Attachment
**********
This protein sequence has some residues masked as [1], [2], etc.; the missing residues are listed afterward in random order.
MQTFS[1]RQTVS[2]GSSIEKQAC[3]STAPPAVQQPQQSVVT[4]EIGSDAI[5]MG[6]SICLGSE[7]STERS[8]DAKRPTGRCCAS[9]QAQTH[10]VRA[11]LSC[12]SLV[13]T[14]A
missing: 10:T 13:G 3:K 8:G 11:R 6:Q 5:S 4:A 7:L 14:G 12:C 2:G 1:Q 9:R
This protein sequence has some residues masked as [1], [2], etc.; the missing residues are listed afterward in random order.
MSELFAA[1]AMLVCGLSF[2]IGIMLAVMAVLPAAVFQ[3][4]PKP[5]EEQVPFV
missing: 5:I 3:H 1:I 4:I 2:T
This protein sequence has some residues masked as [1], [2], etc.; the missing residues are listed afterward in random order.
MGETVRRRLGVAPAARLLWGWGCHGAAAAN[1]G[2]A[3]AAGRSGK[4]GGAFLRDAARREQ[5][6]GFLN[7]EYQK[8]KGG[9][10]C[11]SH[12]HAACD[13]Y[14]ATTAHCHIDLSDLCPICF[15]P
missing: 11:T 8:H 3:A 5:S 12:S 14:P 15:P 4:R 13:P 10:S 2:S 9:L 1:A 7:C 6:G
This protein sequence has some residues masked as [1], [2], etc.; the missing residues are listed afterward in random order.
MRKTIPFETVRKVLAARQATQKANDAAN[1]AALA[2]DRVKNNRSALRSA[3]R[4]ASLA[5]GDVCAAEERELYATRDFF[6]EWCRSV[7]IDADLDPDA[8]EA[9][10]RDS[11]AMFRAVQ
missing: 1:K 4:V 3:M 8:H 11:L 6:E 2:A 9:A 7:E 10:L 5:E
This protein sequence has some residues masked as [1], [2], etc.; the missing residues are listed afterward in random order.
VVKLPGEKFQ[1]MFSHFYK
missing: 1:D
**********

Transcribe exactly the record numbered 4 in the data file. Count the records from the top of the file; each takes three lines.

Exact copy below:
This protein sequence has some residues masked as [1], [2], etc.; the missing residues are listed afterward in random order.
MRKTIPFETVRKVLAARQATQKANDAAN[1]AALA[2]DRVKNNRSALRSA[3]R[4]ASLA[5]GDVCAAEERELYATRDFF[6]EWCRSV[7]IDADLDPDA[8]EA[9][10]RDS[11]AMFRAVQ
missing: 1:K 4:V 3:M 8:H 11:L 6:E 2:A 9:A 7:E 10:L 5:E